Precedents informing the meaning of a claim term are not extrinsic evidence when those precedents are consistent with the intrinsic record
Cardsoft, LLC v. Verifone, Inc., No. 2014-1135 (Fed. Cir. Dec. 2, 2015)
After a jury finding of infringement, the alleged infringer appealed the district court’s construction of the claim term “virtual machine.” On appeal, the Federal Circuit reversed the construction. The patentee sought a petition for writ of mandamus, and the Supreme Court vacated and remanded this decision for consideration in light of the standard for claim construction in the Court’s decision in Teva Pharm. USA, Inc. v. Sandoz, Inc. On remand, the Federal Circuit again reversed the construction and granted a finding of no infringement as a matter of law.
The Federal Circuit reiterated its view that under Teva, “it is not enough that the district court may have heard extrinsic evidence during a claim construction proceeding—rather, the district court must have actually made a factual finding in order to trigger Teva’s deferential review.” In this case, the district court made no factual findings based on the extrinsic evidence. Accordingly, the district court’s decision was subject to de novo review.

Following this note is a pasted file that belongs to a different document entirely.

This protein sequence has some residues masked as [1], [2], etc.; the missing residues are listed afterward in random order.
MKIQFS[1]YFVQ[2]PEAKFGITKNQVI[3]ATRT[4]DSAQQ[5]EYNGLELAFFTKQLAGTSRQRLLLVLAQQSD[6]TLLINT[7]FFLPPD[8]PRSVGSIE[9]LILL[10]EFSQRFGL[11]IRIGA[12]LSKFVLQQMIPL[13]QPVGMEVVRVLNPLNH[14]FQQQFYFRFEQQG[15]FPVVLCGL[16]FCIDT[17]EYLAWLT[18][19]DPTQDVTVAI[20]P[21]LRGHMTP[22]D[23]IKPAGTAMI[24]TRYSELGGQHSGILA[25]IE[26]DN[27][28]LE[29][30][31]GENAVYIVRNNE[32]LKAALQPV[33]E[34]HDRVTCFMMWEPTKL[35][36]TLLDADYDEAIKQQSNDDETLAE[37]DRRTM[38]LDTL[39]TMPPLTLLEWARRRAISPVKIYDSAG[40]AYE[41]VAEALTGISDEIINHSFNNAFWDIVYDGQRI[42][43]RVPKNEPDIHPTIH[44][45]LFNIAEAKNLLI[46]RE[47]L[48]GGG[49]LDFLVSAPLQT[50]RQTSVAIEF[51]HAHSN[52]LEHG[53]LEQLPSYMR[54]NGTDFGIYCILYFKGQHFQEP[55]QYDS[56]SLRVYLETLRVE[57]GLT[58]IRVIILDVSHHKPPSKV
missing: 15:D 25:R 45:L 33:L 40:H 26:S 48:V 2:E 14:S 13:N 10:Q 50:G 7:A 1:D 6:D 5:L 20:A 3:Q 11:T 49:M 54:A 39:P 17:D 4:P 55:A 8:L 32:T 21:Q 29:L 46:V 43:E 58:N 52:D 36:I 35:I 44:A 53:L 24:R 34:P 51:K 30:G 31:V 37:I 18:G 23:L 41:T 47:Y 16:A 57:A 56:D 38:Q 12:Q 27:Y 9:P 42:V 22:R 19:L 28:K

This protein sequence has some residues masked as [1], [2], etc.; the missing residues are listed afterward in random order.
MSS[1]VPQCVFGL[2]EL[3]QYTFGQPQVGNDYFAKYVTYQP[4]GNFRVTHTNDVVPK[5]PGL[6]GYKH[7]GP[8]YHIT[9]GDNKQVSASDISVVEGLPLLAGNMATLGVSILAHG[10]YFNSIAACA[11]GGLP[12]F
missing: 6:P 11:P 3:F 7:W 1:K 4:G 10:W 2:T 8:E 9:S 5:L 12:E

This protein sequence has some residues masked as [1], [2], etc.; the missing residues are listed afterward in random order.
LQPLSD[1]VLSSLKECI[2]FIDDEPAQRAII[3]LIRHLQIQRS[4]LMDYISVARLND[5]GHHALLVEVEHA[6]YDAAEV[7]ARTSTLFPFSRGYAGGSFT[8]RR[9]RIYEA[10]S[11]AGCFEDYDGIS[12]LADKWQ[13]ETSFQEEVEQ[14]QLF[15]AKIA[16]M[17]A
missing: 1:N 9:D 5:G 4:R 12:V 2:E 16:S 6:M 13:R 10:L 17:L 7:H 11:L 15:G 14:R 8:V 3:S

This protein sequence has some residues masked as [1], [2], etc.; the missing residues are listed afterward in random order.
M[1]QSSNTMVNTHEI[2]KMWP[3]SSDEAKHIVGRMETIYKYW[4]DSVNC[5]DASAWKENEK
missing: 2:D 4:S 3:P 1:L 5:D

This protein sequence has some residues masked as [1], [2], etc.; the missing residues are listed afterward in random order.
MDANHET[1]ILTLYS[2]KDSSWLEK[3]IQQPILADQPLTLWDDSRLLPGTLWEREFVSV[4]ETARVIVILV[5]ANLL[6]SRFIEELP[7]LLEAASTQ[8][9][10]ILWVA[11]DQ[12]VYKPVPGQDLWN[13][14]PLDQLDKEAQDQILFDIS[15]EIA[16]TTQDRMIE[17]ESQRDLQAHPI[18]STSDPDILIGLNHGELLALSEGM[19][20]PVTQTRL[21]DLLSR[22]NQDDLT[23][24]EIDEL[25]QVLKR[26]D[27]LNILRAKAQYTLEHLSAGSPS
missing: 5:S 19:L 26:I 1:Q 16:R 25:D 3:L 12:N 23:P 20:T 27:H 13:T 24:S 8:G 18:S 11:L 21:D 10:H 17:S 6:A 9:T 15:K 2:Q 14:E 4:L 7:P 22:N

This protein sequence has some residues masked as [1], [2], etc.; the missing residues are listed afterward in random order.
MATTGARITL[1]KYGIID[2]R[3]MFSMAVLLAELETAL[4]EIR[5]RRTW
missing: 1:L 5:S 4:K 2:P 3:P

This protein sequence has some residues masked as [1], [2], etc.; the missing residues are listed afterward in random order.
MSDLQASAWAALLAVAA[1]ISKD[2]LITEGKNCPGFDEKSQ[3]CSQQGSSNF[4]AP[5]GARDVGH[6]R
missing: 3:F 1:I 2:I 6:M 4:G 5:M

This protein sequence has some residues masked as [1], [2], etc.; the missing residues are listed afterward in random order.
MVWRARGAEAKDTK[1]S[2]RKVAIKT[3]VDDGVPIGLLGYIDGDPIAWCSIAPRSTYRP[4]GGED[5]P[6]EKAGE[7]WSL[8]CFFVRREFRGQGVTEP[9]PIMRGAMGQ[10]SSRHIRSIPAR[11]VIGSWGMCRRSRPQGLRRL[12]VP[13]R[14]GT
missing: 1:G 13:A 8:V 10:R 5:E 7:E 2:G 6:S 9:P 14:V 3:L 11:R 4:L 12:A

Further, the court rejected the patentee’s argument that reliance on precedent defining a “virtual machine” was extrinsic evidence contradicting the district court’s factual findings. Although the court’s previous opinion had imprecisely referred to its prior precedents as “extrinsic evidence,” reliance on precedents is not improper when those precedents are consistent with the intrinsic record. Here, the precedents were entirely consistent with the intrinsic record’s meaning of a “virtual machine.” The court then held that patentee waived any arguments that alleged infringer infringed under the correct construction of that term and granted a finding of no infringement to the alleged infringer as a matter of law.